Alberta loves tar sands for the same reason West Virginia loves coal — there’s a lot of money to be made by getting it out of the ground and turning it into fuel. Like coal, the Alberta tar sands have been billed as the dirtiest form of fossil fuel ever discovered.
At a time when world leaders are considering how to transition their nations away from fossil fuels to clean, renewable energy, the province of Alberta is hell bent on converting all those tar sands into cash. Never mind that doing so will put billions of tons more carbon dioxide into the atmosphere and endanger the health of every person on earth.
It used to be said that fossil fuel extraction was essential to local economies because it gave employment to lots of people, but no more. According to the Calgary Herald, “Suncor Energy Inc., Canada’s largest oil company, confirmed this week it has entered into a five-year agreement with Komatsu Ltd., the Japanese manufacturer of earth moving and construction machines, to purchase new heavy haulers for its mining operations north of Fort McMurray. All the new trucks will be ‘autonomous-ready,’ meaning they are capable of operating without a driver, Suncor spokesperson Sneh Seetal said.”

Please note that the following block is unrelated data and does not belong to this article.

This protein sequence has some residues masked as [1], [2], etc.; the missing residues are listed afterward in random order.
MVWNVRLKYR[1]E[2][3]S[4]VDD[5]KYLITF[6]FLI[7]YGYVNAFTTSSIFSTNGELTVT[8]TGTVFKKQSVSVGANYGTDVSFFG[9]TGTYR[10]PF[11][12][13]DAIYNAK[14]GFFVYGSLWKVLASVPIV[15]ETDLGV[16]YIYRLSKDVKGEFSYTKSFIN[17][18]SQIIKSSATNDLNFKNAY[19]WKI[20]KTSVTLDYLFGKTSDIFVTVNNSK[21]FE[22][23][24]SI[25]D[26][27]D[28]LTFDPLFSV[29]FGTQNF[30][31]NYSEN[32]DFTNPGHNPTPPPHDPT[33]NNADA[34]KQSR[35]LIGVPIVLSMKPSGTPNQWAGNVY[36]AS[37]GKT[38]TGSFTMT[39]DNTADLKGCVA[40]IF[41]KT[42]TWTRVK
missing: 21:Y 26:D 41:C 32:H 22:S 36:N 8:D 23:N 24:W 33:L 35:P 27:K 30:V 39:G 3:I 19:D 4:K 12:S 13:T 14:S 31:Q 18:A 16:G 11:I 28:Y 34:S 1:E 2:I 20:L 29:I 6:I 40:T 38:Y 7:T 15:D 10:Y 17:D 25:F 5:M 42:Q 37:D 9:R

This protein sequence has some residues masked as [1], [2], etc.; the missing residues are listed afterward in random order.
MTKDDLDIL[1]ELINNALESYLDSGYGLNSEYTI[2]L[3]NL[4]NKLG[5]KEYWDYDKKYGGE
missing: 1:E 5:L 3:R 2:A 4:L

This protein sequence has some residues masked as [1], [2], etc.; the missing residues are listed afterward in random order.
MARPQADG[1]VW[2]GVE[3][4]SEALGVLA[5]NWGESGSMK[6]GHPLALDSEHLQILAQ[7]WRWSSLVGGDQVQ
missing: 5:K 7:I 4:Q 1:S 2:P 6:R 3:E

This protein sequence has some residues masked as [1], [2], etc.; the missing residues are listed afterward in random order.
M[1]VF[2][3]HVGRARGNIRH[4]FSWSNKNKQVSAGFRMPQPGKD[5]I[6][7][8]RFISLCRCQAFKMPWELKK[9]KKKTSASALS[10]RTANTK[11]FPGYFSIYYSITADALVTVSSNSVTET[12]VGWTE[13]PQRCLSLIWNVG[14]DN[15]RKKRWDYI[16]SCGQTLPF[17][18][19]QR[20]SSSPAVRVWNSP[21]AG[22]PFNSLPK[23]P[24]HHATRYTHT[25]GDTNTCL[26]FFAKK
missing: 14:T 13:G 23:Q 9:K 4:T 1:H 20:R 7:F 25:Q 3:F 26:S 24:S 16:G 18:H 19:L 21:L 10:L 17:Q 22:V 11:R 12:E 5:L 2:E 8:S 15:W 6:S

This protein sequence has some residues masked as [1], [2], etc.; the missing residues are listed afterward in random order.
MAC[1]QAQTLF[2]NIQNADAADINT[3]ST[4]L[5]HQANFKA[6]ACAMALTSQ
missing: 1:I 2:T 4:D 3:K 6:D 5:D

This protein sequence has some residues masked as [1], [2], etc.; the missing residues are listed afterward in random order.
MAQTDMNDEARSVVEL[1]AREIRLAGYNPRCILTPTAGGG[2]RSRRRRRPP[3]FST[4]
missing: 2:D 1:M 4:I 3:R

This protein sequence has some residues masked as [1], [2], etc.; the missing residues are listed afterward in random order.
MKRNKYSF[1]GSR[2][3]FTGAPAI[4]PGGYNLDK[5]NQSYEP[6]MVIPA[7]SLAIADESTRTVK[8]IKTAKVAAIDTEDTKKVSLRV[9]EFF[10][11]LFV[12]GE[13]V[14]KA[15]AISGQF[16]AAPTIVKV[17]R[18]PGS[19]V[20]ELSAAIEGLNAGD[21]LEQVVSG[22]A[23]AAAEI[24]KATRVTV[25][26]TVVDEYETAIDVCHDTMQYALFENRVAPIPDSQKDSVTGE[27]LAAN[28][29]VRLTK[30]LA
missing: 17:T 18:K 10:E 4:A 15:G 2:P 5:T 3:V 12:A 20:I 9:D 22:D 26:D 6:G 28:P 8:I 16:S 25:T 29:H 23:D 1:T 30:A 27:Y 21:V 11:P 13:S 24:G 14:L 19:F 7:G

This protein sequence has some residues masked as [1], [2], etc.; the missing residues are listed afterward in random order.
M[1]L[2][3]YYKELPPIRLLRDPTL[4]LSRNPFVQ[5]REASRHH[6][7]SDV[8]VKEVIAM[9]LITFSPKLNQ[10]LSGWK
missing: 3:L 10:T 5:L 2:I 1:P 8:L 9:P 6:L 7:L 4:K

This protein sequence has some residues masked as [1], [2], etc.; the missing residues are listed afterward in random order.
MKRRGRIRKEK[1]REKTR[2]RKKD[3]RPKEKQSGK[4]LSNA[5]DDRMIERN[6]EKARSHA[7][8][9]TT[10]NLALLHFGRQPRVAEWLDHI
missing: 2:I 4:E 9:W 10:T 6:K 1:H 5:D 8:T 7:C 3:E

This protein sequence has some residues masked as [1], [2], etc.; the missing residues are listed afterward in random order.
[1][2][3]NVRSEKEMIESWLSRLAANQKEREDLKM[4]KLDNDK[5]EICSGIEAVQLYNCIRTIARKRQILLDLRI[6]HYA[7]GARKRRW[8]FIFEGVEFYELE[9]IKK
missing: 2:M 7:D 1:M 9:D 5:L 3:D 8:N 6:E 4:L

There are presently 1,000 drivers who operate those monster trucks. The problem for Suncor is, each of those drivers makes about $200,000 a year. If they can replace them with autonomous vehicles that drive themselves, the company can pocket the money and pay it to their CEO in the form of a bonus for his “brilliant” idea.
The company’s chief financial officer, Alister Cowan, told investors at an RBC Capital Markets conference in New York last week, “That will take 800 people off our site. At an average (salary) of $200,000 per person, you can see the savings we’re going to get from an operations perspective.” You can almost imagine Cowan rubbing his hands in glee at the prospect of throwing 800 people out of work and pocketing the savings. He predicts autonomous trucks will be in operation by “the end of the decade.”
Marshall McLuhan once said, “We shape our tools, and then our tools shape us.” Nobody paid any attention to him then. Today, people are falling all over themselves in anticipation of the new golden age when all vehicles drive themselves, but almost no one thinks about what that means for people who make their living by driving our cars, trucks, and trains. Brave new world, indeed.